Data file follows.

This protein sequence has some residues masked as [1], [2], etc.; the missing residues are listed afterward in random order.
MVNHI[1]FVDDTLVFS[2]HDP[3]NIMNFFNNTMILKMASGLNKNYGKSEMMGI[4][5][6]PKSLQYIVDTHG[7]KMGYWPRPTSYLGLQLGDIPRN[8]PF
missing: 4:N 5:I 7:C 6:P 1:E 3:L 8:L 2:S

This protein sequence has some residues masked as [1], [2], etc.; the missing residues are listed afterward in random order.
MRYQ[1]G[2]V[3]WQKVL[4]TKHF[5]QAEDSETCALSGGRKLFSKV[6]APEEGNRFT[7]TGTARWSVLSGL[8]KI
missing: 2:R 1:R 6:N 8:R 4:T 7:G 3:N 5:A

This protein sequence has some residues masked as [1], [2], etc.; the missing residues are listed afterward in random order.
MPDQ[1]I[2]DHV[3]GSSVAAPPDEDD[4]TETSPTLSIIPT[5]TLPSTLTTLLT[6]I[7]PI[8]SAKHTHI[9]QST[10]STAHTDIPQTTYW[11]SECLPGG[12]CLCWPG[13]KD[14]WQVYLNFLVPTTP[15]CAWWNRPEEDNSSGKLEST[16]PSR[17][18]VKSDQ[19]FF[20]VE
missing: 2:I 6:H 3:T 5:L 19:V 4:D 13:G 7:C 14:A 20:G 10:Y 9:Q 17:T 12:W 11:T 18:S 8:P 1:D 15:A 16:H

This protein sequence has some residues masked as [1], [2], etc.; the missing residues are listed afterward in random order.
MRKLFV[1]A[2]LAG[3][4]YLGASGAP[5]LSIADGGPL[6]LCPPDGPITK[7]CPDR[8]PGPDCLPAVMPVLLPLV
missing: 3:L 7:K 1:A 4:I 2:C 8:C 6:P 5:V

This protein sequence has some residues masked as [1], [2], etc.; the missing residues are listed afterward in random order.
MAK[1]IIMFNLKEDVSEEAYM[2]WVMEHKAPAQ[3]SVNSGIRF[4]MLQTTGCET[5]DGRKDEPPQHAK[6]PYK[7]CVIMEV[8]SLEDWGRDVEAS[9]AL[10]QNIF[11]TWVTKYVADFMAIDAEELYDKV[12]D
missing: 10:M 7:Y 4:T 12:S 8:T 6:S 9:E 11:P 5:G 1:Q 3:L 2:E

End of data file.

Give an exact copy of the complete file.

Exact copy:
This protein sequence has some residues masked as [1], [2], etc.; the missing residues are listed afterward in random order.
MVNHI[1]FVDDTLVFS[2]HDP[3]NIMNFFNNTMILKMASGLNKNYGKSEMMGI[4][5][6]PKSLQYIVDTHG[7]KMGYWPRPTSYLGLQLGDIPRN[8]PF
missing: 4:N 5:I 7:C 6:P 1:E 3:L 8:L 2:S

This protein sequence has some residues masked as [1], [2], etc.; the missing residues are listed afterward in random order.
MRYQ[1]G[2]V[3]WQKVL[4]TKHF[5]QAEDSETCALSGGRKLFSKV[6]APEEGNRFT[7]TGTARWSVLSGL[8]KI
missing: 2:R 1:R 6:N 8:R 4:T 7:G 3:N 5:A

This protein sequence has some residues masked as [1], [2], etc.; the missing residues are listed afterward in random order.
MPDQ[1]I[2]DHV[3]GSSVAAPPDEDD[4]TETSPTLSIIPT[5]TLPSTLTTLLT[6]I[7]PI[8]SAKHTHI[9]QST[10]STAHTDIPQTTYW[11]SECLPGG[12]CLCWPG[13]KD[14]WQVYLNFLVPTTP[15]CAWWNRPEEDNSSGKLEST[16]PSR[17][18]VKSDQ[19]FF[20]VE
missing: 2:I 6:H 3:T 5:L 19:V 4:D 13:G 7:C 14:A 20:G 10:Y 9:Q 17:T 12:W 11:T 18:S 8:P 1:D 15:A 16:H

This protein sequence has some residues masked as [1], [2], etc.; the missing residues are listed afterward in random order.
MRKLFV[1]A[2]LAG[3][4]YLGASGAP[5]LSIADGGPL[6]LCPPDGPITK[7]CPDR[8]PGPDCLPAVMPVLLPLV
missing: 3:L 7:K 1:A 4:I 2:C 8:C 6:P 5:V

This protein sequence has some residues masked as [1], [2], etc.; the missing residues are listed afterward in random order.
MAK[1]IIMFNLKEDVSEEAYM[2]WVMEHKAPAQ[3]SVNSGIRF[4]MLQTTGCET[5]DGRKDEPPQHAK[6]PYK[7]CVIMEV[8]SLEDWGRDVEAS[9]AL[10]QNIF[11]TWVTKYVADFMAIDAEELYDKV[12]D
missing: 10:M 7:Y 4:T 12:S 8:T 6:S 9:E 11:P 5:G 1:Q 3:L 2:E